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Imaginations in motion A new innovation fund unleashes a wealth of untapped ideas 4 In introducing the strategic innovation fund in 2015, Marquette President Michael R. Lovell challenged faculty, staff, students and alumni to go bold — making available $5 million in seed money for entrepreneurial projects with the potential to improve the university, community and world.
2015 STRATEGIC INNOVATION FUND AWARDEE
The community roared forth with 275 pre-proposals, which after vetting and consolidation became 180 final proposals, 38 of which received awards in June. “We clearly have a lot of great ideas that have not always had an avenue to get started without this type of seed funding,” says fund coordinator Dr. Jeanne Hossenlopp, vice president for research and innovation. “We expect that many of these projects will develop into larger-scale and sustainable endeavors.” With a second round of proposals under consideration, here’s a look at a few of the first 38 game-changing ideas:
Examining poverty from multiple directions Housed since 2011 in the Diederich College of Communication, the Milwaukee Neighborhood News Service, a trusted news source covering oft-overlooked city neighborhoods, is becoming a go-to place for searchable information relating to poverty in Milwaukee. Users of a new NNS database will explore correlations between poverty and health statistics, crime and other issues. Tapping into it, a university researcher, nonprofit organizer, city official or anyone else will be able to take a statistical snapshot of how unemployment in certain ZIP codes relates to infant mortality, for example, or thirdgrade test scores or eviction rates. The idea grew out of a series of articles on poverty published in 2014. The series generated considerable interest among community leaders and readers at large, prompting the news service to consider how to gather poverty-related data to contribute to public policymaking. “This data is all publicly available, but not in a way that makes it easy to access and easy to use,” says Editor-in-chief Sharon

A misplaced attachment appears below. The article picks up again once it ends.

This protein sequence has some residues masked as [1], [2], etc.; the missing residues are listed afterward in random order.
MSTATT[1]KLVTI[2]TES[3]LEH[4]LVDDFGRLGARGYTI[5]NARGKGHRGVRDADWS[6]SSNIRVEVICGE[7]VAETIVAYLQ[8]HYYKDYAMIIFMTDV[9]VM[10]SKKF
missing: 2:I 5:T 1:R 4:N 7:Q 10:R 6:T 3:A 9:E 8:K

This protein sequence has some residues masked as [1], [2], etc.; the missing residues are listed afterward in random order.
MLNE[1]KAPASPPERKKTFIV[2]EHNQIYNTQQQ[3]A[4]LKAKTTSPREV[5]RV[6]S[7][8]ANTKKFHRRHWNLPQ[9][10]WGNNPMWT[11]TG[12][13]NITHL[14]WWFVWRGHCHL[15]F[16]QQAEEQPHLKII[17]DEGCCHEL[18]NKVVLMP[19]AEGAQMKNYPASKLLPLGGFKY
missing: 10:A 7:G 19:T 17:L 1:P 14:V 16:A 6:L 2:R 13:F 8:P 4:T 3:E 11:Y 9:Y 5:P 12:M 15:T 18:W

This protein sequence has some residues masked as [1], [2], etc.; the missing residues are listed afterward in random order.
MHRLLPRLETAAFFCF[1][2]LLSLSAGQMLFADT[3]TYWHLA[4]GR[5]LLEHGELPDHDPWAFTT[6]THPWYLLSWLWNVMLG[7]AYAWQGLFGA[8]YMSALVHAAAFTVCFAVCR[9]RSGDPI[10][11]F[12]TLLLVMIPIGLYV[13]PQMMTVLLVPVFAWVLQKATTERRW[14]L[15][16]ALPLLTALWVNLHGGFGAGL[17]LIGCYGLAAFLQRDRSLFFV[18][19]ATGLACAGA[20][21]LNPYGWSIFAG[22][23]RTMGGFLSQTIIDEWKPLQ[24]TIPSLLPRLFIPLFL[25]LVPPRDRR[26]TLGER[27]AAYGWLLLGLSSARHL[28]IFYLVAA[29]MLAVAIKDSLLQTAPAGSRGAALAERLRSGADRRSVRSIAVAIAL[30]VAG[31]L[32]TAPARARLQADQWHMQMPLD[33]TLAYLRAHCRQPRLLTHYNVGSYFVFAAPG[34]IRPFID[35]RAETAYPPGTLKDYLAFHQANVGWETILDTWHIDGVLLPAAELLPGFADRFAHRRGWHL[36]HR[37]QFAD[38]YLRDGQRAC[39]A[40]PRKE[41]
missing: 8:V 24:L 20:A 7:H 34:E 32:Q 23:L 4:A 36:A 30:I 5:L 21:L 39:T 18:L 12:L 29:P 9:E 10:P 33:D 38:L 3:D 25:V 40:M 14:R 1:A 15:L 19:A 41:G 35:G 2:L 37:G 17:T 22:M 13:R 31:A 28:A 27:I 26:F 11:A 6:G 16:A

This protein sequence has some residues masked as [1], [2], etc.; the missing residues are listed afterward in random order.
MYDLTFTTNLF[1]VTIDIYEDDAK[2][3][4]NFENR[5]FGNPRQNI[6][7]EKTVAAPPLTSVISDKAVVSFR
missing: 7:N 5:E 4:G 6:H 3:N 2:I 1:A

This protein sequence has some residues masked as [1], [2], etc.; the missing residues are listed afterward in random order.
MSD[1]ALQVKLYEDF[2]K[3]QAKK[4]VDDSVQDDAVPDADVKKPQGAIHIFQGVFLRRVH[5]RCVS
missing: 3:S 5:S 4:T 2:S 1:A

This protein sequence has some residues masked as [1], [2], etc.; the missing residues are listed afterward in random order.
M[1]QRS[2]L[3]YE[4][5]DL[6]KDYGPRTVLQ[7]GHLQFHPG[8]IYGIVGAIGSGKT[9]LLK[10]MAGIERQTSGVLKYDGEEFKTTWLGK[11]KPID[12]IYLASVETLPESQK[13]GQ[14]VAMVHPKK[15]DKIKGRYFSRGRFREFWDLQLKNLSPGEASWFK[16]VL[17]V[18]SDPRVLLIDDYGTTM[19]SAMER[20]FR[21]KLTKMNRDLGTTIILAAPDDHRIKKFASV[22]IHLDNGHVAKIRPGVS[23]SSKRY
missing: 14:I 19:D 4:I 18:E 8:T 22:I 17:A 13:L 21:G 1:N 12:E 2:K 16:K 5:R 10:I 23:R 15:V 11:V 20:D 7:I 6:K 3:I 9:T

McGowan, who leads a team of five. Watch for that to change soon.
An interdisciplinary meeting of the minds
Student-driven water solution
To understand how our minds work, it helps to consider physiological brain processes alongside considerations such as how we envision the world and make choices.
Emmanuel Kayiwa, a sophomore majoring in environmental engineering, started working on his membrane desalination system when he was 16. Now he’s a full-fledged member of Milwaukee’s community of water innovators. Thanks to the strategic innovation fund, he and his team are advancing this promising-on-paper concept by acquiring materials to build a laboratory prototype. “The premise of this system is to decrease the power needed to desalinate a cubic meter of ocean water by more than 50 percent,” he explains, comparing his system to the leading method of desalination, reverse osmosis. “It’s pretty feasible. The data looks really good.” Once the table-top-sized prototype is finished and tested, business research is next. Kayiwa’s goal is implementing the system on a large enough scale to supply a town with water for homes and businesses in a country where clean water is most needed.
Read about these and other funded projects: marquette.edu/innovation/strategic-innovation-fund.
marquette university discover 2016
Where a student previously might make these connections by “cobbling together relevant courses from different departments,” a project supported by the fund envisions an improved course of study. “The cognitive science major will enable students to integrate theoretical and practical knowledge by drawing on faculty expertise across a wide range of departments, namely philosophy, psychology, computer science, biological sciences and English,” says Dr. Corinne Bloch-Mullins, assistant professor of philosophy and project leader. As with other proposals, student input helped identify the need for this potential major, which would be the first such program at a Jesuit university. “Students expressed interest in a more integrated learning experience,” says Bloch-Mullins. “They wanted to apply what they have learned about the mind and the brain in psychology to questions they discussed in philosophy courses and vice versa.”